An article in the current issue of PRInfluences explains the PR measurement buzz words “Share of Discussion.”
According to the article, Share of Discussion measures the quantity and quality of an organization’s unpaid media coverage in comparison to that of its competitors, in a single metric figure that could be directly and scientifically linked with hard business outcomes like sales and customer preference. It is easily provided to management, easily understood, and could be tracked over time.
By comparing media coverage against competitors, a company will be able to situate itself in the industry and the broader market., providing valuable information to management decision makers.
Using the Share of Discussion metric, PR practitioners can concretely demonstrate that their efforts in gaining media exposure add value to the organization’s business bottom line and are not just a cost. This can help them compete with other departments for a good share of the budget and, possibly, a seat in the board.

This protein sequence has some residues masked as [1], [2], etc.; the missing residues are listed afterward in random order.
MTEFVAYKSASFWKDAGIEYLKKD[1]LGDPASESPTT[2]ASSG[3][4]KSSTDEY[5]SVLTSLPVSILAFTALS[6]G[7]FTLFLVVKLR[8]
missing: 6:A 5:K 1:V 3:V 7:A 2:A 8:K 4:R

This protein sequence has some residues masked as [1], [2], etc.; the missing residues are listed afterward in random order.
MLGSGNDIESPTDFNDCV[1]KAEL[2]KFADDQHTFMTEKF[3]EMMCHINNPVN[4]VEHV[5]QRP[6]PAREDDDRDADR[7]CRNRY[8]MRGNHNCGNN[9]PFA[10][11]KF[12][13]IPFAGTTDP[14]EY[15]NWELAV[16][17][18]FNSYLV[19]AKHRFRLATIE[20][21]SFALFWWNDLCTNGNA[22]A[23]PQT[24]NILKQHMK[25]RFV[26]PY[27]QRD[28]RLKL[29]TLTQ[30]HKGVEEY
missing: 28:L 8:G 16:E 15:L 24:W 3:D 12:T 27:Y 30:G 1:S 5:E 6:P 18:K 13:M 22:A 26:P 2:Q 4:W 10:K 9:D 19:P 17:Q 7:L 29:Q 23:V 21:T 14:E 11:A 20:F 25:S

The quality of media coverage is measured in various ways, depending on the specific organization’s objectives. Among the factors considered are: the article’s tone - whether positive, negative or neutral, the prominence of the organization in the article and of the article in the publication, the type of publication, the visibility of the brand in the graphics or headline and the spokespeople quoted.
The effect of Share of Discussion on sales can be measured by calculating the Share of Discussion figure over 2 years in weekly, monthly or quarterly periods and correlating this with business outcome data such as sales figures for the same periods.
Although Share of Discussion does not measure PR efforts directed at channels other than media, the article points out that media coverage is a good reflection of public opinion. Share of Discussion is, therefore, a good indicator of media relations, corporate reputation and brand awareness.
Quite a handy tool, if you ask me.